An ultra race distance is basically defined as any distance longer than a marathon. However as most of you probably already know, ultra distances generally start at 50k or 31.2 miles. Then from there you can migrate upward to 40 mile, 50 mile, 100k, 100 mile, 24 hour and 48 hour race distances as the general norm.

I’ve been asked so many times how does one run that far. This usually comes from other runners who have already run a marathon and just can’t seem to comprehend the ultra distance. In reality a 50k is only five miles further than a marathon and a lot of runners progress up from half marathons to the marathon which is exponentially a much greater jump in distance. (50% vs 16%) Even using this logic, the mental component to running an ultra distance is as much a road block as the physical it seems.

The word “ultra” has that impression that one will be undertaking something truly epic, scary and painful. This is usually not the case, in fact if you prepare properly and have already run at least one marathon within the last year then I see no reason why someone can not make the 16% jump in distance to a 50k ultra.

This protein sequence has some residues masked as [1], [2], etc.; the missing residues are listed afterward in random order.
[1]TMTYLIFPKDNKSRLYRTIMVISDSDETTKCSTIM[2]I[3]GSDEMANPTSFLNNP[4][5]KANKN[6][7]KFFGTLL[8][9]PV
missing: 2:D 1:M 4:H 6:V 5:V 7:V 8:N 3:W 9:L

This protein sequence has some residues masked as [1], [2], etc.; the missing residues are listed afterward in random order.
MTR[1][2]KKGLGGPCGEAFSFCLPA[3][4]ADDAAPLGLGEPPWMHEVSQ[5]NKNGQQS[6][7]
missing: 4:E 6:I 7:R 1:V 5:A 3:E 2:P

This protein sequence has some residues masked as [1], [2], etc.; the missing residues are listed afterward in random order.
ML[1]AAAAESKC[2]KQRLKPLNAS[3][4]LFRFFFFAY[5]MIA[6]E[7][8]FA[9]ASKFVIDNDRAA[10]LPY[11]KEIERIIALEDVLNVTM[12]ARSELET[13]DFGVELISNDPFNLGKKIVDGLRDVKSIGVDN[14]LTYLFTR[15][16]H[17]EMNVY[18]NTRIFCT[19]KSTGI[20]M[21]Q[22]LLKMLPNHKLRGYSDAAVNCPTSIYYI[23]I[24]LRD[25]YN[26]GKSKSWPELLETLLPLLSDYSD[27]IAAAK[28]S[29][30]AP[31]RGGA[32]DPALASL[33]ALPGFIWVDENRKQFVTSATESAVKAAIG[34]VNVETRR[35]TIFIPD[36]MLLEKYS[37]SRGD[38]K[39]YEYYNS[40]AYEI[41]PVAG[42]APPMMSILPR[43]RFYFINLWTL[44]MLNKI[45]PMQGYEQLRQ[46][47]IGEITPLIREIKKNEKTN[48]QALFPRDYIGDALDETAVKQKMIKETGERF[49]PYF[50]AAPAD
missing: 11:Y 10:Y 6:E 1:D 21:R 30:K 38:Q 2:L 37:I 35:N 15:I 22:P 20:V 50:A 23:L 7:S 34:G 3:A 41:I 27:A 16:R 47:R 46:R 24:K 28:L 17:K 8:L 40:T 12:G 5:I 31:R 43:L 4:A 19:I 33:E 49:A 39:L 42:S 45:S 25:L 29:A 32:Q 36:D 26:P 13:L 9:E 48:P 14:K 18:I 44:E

The greatest difference between a marathon and an ultra is that most marathons are run on paved surfaces (more painful but faster pace) and most ultras are run on soft surfaces like trails (less painful but slower pace). Time on your feet is the main difference between the two but ultra running time is usually spent on a more forgiving surface. I have raced the 50k distance in times ranging from three hours to five hours. These times are primarily dictated by the terrain and sometimes weather. When choosing your first 50k look for a race that does not have an extremely technical surface and mountainous terrain and you’ll see the jump in distance is not one to be feared.  You will need to add some time to your long runs and try to mimic the course terrain as best as possible. Learning how to run slower so you can go longer does take patience and practice. Look at past times for the 50k you have chosen and this should give you a gage of how far to take your long runs. Just like for the marathon you do not need to complete the full distance in your training but try to get close to 85% covered with at least two long runs around three to five weeks out from your race.